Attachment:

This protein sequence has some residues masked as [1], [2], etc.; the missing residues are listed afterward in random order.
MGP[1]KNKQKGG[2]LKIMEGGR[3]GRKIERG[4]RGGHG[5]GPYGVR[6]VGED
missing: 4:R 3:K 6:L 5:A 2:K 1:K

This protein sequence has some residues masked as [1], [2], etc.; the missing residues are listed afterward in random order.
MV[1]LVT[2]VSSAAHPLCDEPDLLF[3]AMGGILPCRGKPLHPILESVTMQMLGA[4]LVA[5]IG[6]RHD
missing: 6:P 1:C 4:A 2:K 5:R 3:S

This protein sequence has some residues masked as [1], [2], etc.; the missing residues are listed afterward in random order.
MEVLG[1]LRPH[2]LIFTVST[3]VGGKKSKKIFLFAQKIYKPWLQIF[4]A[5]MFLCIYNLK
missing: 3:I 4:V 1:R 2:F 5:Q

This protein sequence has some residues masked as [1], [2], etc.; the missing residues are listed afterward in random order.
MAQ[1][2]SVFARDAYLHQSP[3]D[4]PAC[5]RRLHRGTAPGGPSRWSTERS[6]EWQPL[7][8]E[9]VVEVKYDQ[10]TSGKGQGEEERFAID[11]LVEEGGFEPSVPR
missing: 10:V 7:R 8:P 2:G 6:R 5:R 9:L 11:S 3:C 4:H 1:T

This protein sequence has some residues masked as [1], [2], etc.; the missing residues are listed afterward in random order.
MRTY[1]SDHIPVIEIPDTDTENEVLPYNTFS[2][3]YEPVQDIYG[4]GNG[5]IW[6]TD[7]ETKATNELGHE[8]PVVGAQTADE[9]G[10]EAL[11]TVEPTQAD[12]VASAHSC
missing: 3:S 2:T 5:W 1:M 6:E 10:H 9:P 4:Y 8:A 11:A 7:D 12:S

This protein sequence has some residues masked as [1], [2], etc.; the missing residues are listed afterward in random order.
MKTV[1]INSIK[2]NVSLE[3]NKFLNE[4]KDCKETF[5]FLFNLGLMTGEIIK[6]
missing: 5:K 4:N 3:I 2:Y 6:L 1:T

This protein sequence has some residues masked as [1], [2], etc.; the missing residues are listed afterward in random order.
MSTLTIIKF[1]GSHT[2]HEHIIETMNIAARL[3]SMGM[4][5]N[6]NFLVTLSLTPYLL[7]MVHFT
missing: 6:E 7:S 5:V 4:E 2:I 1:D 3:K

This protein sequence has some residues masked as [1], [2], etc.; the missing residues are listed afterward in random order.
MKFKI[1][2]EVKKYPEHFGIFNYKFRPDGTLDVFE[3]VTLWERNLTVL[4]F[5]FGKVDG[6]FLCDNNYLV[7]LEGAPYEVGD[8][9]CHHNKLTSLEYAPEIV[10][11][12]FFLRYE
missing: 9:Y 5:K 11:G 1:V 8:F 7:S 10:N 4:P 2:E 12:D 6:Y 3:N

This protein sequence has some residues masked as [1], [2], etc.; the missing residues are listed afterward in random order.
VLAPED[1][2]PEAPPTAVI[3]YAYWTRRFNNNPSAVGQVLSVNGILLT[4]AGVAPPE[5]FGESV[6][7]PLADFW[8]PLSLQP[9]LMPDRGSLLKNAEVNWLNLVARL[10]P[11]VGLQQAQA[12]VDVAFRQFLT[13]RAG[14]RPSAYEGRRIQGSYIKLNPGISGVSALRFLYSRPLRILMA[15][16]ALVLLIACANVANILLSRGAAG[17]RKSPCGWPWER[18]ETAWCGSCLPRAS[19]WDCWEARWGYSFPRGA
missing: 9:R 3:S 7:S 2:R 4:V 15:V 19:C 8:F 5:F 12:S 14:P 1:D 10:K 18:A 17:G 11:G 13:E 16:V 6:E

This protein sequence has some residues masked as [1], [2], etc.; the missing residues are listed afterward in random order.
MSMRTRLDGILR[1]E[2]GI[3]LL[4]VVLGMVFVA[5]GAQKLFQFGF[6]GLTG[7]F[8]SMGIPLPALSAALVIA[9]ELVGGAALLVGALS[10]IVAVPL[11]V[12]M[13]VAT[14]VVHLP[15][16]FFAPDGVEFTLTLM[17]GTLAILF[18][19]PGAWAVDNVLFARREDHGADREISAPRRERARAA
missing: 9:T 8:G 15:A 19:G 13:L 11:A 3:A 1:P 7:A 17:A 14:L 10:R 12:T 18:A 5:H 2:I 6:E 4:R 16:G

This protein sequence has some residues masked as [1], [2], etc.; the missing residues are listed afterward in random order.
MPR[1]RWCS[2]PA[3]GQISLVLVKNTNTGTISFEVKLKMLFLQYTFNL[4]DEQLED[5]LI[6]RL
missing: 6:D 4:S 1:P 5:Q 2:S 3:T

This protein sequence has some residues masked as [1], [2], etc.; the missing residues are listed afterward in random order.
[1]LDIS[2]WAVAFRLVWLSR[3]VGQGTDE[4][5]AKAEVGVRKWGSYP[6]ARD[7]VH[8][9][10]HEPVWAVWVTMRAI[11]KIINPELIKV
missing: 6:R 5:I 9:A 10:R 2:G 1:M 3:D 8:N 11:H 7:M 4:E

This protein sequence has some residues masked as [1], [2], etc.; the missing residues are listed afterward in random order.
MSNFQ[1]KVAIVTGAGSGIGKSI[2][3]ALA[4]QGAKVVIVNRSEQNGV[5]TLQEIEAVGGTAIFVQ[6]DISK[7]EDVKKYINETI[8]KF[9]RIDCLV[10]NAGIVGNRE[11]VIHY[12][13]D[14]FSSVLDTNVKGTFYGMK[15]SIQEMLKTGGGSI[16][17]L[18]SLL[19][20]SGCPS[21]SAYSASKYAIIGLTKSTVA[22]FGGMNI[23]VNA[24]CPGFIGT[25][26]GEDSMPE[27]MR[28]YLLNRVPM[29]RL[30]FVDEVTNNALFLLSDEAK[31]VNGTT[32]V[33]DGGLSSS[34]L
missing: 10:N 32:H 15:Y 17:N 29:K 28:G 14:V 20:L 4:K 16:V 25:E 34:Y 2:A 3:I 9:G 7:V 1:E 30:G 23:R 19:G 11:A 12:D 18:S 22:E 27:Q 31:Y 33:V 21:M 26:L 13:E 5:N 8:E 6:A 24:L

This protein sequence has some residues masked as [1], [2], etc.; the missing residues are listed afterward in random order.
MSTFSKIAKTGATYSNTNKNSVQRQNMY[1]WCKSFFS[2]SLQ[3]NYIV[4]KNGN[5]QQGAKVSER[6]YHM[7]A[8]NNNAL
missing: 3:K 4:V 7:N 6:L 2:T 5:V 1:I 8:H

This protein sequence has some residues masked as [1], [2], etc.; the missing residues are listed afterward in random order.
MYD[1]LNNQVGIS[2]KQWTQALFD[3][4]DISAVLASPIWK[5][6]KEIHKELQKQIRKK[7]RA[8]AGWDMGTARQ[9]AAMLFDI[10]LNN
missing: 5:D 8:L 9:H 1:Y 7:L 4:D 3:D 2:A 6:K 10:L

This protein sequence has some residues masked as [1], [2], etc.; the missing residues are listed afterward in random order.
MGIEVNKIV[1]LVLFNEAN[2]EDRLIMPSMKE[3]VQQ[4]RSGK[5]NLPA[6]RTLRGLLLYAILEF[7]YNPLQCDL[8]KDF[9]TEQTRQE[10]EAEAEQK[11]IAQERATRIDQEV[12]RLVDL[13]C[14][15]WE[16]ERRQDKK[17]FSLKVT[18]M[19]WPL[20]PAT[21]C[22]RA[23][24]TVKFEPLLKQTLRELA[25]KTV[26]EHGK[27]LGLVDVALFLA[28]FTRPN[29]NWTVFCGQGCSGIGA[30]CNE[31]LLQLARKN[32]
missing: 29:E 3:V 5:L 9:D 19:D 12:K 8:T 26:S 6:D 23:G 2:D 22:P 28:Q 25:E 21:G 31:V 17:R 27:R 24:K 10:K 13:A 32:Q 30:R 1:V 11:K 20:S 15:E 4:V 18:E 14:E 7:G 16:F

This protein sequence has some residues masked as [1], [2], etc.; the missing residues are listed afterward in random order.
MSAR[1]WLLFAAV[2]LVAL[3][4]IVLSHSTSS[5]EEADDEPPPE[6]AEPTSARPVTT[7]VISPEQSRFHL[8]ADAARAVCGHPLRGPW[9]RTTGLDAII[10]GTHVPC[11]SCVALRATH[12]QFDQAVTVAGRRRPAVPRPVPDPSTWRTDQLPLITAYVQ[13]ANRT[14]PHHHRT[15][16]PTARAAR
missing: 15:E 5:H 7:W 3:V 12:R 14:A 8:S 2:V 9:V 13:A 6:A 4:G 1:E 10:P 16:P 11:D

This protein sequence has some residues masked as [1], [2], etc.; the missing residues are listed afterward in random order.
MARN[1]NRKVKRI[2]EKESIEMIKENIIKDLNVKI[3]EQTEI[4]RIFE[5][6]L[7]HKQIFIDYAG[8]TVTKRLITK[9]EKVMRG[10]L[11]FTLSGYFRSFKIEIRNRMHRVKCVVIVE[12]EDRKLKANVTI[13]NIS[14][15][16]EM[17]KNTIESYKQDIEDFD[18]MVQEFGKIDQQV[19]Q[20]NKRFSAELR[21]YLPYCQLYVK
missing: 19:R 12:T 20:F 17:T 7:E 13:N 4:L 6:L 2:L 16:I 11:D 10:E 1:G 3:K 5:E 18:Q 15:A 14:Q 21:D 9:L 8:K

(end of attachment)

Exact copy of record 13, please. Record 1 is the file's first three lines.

This protein sequence has some residues masked as [1], [2], etc.; the missing residues are listed afterward in random order.
MSNFQ[1]KVAIVTGAGSGIGKSI[2][3]ALA[4]QGAKVVIVNRSEQNGV[5]TLQEIEAVGGTAIFVQ[6]DISK[7]EDVKKYINETI[8]KF[9]RIDCLV[10]NAGIVGNRE[11]VIHY[12][13]D[14]FSSVLDTNVKGTFYGMK[15]SIQEMLKTGGGSI[16][17]L[18]SLL[19][20]SGCPS[21]SAYSASKYAIIGLTKSTVA[22]FGGMNI[23]VNA[24]CPGFIGT[25][26]GEDSMPE[27]MR[28]YLLNRVPM[29]RL[30]FVDEVTNNALFLLSDEAK[31]VNGTT[32]V[33]DGGLSSS[34]L
missing: 10:N 32:H 15:Y 17:N 29:K 28:G 14:V 20:L 4:K 16:V 25:E 34:Y 2:A 3:I 9:G 7:V 1:E 30:G 23:R 19:G 11:A 12:D 18:S 22:E 27:Q 31:Y 33:V 21:M 26:L 13:E 5:N 8:E 6:A 24:L